The node monitor also serves the cluster manager by:
The interprocess communication (IPC) software, or interconnect, as described in Chapter 2, is another key OSD component. The IPC controls messaging among the nodes. Real Application Clusters also uses the IPC to transfer data blocks between instances.
Real Application Clusters databases have the same components as single-instance Oracle databases. These include one or more control files, a set of online redo log files, the optional archive log files, datafiles, and so on. Therefore, you must provide shared disk access for each control file and datafile and for each online redo log member of every redo log group. You must also configure shared disks for the undo tablespace datafiles to use the recommended automatic undo management feature.
For Windows NT and Windows 2000 only, you must provide shared access to a voting or quorum disk on which Oracle stores cluster configuration information. You can place this disk on a cluster file system (CFS) or on a raw device. The node monitor uses the quorum disk configuration information to manage the cluster configuration.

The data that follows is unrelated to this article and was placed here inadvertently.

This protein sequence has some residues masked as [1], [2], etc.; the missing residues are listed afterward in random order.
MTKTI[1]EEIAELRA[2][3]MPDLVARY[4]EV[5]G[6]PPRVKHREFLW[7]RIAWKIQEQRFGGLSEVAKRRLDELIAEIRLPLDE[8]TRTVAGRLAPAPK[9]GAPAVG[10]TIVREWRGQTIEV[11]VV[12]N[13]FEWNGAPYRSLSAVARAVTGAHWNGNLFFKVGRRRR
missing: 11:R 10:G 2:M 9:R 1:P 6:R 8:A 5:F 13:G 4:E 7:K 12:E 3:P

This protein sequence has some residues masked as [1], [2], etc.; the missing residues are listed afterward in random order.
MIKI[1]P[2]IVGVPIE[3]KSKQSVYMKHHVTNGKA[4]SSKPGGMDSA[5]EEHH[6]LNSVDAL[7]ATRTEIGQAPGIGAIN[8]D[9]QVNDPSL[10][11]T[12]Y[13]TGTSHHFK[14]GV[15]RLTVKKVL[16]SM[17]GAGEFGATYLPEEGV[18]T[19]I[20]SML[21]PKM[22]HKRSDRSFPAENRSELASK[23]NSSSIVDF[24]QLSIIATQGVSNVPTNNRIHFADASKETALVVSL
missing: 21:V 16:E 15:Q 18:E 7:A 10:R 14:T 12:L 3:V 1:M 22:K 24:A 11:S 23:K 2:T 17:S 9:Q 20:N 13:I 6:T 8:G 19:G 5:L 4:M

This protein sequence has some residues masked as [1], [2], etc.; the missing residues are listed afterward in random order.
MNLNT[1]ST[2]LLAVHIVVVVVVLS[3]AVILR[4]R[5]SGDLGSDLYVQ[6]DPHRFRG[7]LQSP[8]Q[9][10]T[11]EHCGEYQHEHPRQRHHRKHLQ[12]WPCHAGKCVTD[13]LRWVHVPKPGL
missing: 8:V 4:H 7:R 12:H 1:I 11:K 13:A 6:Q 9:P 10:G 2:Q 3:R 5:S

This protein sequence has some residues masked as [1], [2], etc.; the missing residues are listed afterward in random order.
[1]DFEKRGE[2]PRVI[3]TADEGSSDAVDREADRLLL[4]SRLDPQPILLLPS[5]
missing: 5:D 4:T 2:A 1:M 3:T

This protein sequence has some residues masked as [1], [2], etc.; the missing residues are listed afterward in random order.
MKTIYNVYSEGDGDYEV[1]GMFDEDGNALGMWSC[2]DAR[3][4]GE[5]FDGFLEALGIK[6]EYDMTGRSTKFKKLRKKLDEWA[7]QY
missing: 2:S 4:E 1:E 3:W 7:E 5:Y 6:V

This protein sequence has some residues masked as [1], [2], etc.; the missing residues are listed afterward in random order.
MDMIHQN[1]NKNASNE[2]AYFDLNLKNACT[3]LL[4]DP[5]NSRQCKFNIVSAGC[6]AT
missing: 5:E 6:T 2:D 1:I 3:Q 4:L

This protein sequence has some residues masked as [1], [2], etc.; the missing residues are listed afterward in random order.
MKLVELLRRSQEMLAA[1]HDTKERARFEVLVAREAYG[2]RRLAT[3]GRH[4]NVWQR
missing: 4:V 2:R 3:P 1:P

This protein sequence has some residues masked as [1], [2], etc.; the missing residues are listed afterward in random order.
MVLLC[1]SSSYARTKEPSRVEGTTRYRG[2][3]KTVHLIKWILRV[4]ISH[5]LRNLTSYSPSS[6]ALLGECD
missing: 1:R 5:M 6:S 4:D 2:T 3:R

The Oracle configuration and administrative tools also require access to cluster configuration data stored on shared disks. You must configure a shared disk resource to use the Database Configuration Assistant (DBCA), Oracle Enterprise Manager (EM), and the Server Control (SRVCTL) command-line administrative utility. On Windows NT and Windows 2000, the voting disk and configuration data share the same disk resource.
Parameter file management is simplified in Real Application Clusters if you use the server parameter file. Store this file on a shared disk to administer global and instance-specific parameter settings in one file.